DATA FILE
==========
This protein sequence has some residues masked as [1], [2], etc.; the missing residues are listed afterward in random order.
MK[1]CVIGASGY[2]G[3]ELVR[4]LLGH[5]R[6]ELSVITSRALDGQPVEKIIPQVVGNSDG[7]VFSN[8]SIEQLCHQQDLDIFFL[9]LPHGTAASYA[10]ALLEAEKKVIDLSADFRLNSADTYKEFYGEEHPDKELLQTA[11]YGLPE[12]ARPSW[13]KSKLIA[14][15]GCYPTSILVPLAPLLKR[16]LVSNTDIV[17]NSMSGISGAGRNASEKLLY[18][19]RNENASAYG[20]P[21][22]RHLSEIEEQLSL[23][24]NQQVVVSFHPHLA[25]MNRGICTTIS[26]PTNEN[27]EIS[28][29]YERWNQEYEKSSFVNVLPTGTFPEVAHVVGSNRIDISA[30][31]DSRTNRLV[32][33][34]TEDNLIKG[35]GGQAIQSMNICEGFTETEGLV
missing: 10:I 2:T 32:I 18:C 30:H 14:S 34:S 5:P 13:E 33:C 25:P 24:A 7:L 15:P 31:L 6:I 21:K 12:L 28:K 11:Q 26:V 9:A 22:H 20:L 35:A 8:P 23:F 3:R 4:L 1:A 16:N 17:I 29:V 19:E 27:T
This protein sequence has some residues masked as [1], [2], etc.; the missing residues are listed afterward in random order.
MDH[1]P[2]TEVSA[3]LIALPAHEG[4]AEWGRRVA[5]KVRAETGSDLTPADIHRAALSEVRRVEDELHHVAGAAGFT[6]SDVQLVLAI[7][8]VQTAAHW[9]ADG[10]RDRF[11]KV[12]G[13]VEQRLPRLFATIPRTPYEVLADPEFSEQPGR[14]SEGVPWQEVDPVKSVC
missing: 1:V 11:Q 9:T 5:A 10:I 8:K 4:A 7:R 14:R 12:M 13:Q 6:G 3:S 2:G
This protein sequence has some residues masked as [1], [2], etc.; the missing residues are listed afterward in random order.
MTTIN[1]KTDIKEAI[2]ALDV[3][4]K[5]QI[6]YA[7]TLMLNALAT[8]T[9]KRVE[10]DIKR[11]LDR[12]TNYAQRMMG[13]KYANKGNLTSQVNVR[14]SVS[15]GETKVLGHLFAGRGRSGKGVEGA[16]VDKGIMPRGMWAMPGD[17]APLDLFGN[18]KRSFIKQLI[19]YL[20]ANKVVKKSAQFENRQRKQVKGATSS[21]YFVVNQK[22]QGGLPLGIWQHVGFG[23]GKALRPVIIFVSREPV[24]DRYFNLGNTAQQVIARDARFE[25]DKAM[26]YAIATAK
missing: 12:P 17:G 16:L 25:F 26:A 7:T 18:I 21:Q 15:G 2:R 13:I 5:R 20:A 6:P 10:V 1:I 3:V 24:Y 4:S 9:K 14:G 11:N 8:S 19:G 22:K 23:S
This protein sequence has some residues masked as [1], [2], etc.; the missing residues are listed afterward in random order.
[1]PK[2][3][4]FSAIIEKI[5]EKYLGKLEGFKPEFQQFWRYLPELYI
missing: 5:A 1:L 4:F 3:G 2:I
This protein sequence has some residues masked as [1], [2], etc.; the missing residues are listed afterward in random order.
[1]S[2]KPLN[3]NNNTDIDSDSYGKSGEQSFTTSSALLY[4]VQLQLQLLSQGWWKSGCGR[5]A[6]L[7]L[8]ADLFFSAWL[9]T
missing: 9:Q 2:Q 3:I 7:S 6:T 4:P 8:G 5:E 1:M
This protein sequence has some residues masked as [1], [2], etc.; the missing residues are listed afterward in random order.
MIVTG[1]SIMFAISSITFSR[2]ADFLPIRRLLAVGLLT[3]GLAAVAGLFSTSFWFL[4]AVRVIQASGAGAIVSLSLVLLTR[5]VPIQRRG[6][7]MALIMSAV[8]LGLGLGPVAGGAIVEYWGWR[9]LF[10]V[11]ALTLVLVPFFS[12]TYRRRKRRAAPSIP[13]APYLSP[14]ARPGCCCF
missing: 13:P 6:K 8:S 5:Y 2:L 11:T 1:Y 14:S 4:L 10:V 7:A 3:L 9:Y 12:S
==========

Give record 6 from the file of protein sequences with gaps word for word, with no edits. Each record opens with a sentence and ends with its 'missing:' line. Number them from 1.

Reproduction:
This protein sequence has some residues masked as [1], [2], etc.; the missing residues are listed afterward in random order.
MIVTG[1]SIMFAISSITFSR[2]ADFLPIRRLLAVGLLT[3]GLAAVAGLFSTSFWFL[4]AVRVIQASGAGAIVSLSLVLLTR[5]VPIQRRG[6][7]MALIMSAV[8]LGLGLGPVAGGAIVEYWGWR[9]LF[10]V[11]ALTLVLVPFFS[12]TYRRRKRRAAPSIP[13]APYLSP[14]ARPGCCCF
missing: 13:P 6:K 8:S 5:Y 2:L 11:T 1:Y 14:S 4:L 10:V 7:A 3:L 9:Y 12:S